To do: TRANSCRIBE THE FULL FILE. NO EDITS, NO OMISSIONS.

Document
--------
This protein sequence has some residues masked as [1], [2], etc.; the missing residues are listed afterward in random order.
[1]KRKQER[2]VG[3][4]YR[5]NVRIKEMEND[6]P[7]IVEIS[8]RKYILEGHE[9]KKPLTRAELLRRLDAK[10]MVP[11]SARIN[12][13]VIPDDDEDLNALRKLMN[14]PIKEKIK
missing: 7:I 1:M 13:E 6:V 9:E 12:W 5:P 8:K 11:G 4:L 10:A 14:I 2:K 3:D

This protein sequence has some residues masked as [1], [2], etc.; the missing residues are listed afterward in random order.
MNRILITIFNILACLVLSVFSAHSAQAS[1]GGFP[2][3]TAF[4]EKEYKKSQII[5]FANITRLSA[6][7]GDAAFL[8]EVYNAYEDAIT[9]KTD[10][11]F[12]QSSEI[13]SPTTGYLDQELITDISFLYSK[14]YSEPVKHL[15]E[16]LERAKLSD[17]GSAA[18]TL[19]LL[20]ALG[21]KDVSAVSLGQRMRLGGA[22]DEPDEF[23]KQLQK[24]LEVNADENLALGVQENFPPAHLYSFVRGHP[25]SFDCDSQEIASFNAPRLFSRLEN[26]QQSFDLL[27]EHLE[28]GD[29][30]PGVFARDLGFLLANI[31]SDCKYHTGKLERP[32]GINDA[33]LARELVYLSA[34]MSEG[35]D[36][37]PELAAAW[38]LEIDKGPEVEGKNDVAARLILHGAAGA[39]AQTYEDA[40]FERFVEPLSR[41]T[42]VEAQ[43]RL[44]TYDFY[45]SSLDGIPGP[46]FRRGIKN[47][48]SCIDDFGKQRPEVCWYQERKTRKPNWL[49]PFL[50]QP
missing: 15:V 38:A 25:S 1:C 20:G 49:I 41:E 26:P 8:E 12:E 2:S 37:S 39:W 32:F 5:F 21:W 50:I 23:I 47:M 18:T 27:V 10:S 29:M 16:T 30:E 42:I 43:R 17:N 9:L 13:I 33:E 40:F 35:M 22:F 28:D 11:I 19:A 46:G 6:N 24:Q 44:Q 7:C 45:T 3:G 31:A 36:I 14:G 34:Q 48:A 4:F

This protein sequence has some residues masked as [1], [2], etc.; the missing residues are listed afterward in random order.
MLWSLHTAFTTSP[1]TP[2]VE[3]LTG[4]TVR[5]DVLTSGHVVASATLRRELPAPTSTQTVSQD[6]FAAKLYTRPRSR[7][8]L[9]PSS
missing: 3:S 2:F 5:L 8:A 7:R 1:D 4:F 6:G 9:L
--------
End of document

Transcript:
This protein sequence has some residues masked as [1], [2], etc.; the missing residues are listed afterward in random order.
[1]KRKQER[2]VG[3][4]YR[5]NVRIKEMEND[6]P[7]IVEIS[8]RKYILEGHE[9]KKPLTRAELLRRLDAK[10]MVP[11]SARIN[12][13]VIPDDDEDLNALRKLMN[14]PIKEKIK
missing: 7:I 1:M 13:E 6:V 9:E 12:W 5:P 8:K 11:G 4:L 10:A 14:I 2:K 3:D

This protein sequence has some residues masked as [1], [2], etc.; the missing residues are listed afterward in random order.
MNRILITIFNILACLVLSVFSAHSAQAS[1]GGFP[2][3]TAF[4]EKEYKKSQII[5]FANITRLSA[6][7]GDAAFL[8]EVYNAYEDAIT[9]KTD[10][11]F[12]QSSEI[13]SPTTGYLDQELITDISFLYSK[14]YSEPVKHL[15]E[16]LERAKLSD[17]GSAA[18]TL[19]LL[20]ALG[21]KDVSAVSLGQRMRLGGA[22]DEPDEF[23]KQLQK[24]LEVNADENLALGVQENFPPAHLYSFVRGHP[25]SFDCDSQEIASFNAPRLFSRLEN[26]QQSFDLL[27]EHLE[28]GD[29][30]PGVFARDLGFLLANI[31]SDCKYHTGKLERP[32]GINDA[33]LARELVYLSA[34]MSEG[35]D[36][37]PELAAAW[38]LEIDKGPEVEGKNDVAARLILHGAAGA[39]AQTYEDA[40]FERFVEPLSR[41]T[42]VEAQ[43]RL[44]TYDFY[45]SSLDGIPGP[46]FRRGIKN[47][48]SCIDDFGKQRPEVCWYQERKTRKPNWL[49]PFL[50]QP
missing: 15:V 38:A 25:S 1:C 20:G 49:I 41:E 26:P 8:E 12:E 2:S 37:S 39:W 32:F 5:F 21:W 50:I 23:I 47:M 18:T 27:V 10:S 29:M 16:T 30:E 42:I 43:R 17:N 9:L 13:I 33:E 40:F 35:M 22:F 28:D 11:I 19:A 46:G 6:N 24:Q 44:Q 7:C 45:T 3:G 31:A 36:I 14:G 34:Q 48:A 4:F

This protein sequence has some residues masked as [1], [2], etc.; the missing residues are listed afterward in random order.
MLWSLHTAFTTSP[1]TP[2]VE[3]LTG[4]TVR[5]DVLTSGHVVASATLRRELPAPTSTQTVSQD[6]FAAKLYTRPRSR[7][8]L[9]PSS
missing: 3:S 2:F 5:L 8:A 7:R 1:D 4:F 6:G 9:L